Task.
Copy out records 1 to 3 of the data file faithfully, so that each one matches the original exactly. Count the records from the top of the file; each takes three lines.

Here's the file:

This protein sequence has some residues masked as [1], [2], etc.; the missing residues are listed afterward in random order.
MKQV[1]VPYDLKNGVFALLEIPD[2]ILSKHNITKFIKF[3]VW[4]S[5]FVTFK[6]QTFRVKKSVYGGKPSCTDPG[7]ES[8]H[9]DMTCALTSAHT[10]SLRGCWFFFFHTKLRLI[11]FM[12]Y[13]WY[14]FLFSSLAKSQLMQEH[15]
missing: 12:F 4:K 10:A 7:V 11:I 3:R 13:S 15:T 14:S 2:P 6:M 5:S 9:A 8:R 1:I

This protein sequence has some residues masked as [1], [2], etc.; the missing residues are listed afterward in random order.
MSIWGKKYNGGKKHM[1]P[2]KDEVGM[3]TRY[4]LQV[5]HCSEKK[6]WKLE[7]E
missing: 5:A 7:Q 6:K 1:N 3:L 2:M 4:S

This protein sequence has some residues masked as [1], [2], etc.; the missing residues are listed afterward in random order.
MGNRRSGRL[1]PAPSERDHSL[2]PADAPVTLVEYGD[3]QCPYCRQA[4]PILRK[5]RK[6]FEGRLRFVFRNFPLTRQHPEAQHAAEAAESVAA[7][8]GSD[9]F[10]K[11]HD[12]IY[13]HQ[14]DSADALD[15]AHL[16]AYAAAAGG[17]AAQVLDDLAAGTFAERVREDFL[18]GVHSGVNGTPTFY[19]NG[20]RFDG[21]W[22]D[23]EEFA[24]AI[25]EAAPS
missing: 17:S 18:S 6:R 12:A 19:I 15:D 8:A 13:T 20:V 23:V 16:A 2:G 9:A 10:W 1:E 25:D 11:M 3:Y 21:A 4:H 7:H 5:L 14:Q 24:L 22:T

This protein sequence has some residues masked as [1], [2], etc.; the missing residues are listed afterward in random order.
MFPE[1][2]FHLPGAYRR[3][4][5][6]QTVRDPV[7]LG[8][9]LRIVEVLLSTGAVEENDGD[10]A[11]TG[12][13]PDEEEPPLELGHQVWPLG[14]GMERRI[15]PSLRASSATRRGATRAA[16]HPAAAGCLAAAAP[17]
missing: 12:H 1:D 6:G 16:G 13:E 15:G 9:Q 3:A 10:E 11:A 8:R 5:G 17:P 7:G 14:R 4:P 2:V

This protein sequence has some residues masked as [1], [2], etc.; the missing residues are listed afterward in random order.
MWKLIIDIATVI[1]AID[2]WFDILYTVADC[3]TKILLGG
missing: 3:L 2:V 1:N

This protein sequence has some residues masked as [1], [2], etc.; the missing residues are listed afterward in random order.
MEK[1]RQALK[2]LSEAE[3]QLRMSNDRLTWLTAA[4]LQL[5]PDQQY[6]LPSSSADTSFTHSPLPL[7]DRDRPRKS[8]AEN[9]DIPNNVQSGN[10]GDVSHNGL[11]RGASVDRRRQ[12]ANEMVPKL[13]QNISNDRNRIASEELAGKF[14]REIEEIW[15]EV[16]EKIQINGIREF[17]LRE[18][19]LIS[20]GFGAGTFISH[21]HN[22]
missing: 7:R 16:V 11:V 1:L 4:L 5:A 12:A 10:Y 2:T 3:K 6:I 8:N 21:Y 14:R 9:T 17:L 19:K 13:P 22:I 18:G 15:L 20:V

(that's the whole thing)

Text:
This protein sequence has some residues masked as [1], [2], etc.; the missing residues are listed afterward in random order.
MKQV[1]VPYDLKNGVFALLEIPD[2]ILSKHNITKFIKF[3]VW[4]S[5]FVTFK[6]QTFRVKKSVYGGKPSCTDPG[7]ES[8]H[9]DMTCALTSAHT[10]SLRGCWFFFFHTKLRLI[11]FM[12]Y[13]WY[14]FLFSSLAKSQLMQEH[15]
missing: 12:F 4:K 10:A 7:V 11:I 3:R 13:S 15:T 14:S 2:P 6:M 5:S 9:A 8:R 1:I

This protein sequence has some residues masked as [1], [2], etc.; the missing residues are listed afterward in random order.
MSIWGKKYNGGKKHM[1]P[2]KDEVGM[3]TRY[4]LQV[5]HCSEKK[6]WKLE[7]E
missing: 5:A 7:Q 6:K 1:N 3:L 2:M 4:S

This protein sequence has some residues masked as [1], [2], etc.; the missing residues are listed afterward in random order.
MGNRRSGRL[1]PAPSERDHSL[2]PADAPVTLVEYGD[3]QCPYCRQA[4]PILRK[5]RK[6]FEGRLRFVFRNFPLTRQHPEAQHAAEAAESVAA[7][8]GSD[9]F[10]K[11]HD[12]IY[13]HQ[14]DSADALD[15]AHL[16]AYAAAAGG[17]AAQVLDDLAAGTFAERVREDFL[18]GVHSGVNGTPTFY[19]NG[20]RFDG[21]W[22]D[23]EEFA[24]AI[25]EAAPS
missing: 17:S 18:S 6:R 12:A 19:I 15:D 8:A 13:T 20:V 23:V 16:A 2:G 9:A 10:W 1:E 25:D 11:M 3:Y 21:A 4:H 7:H 5:L 14:Q 24:L 22:T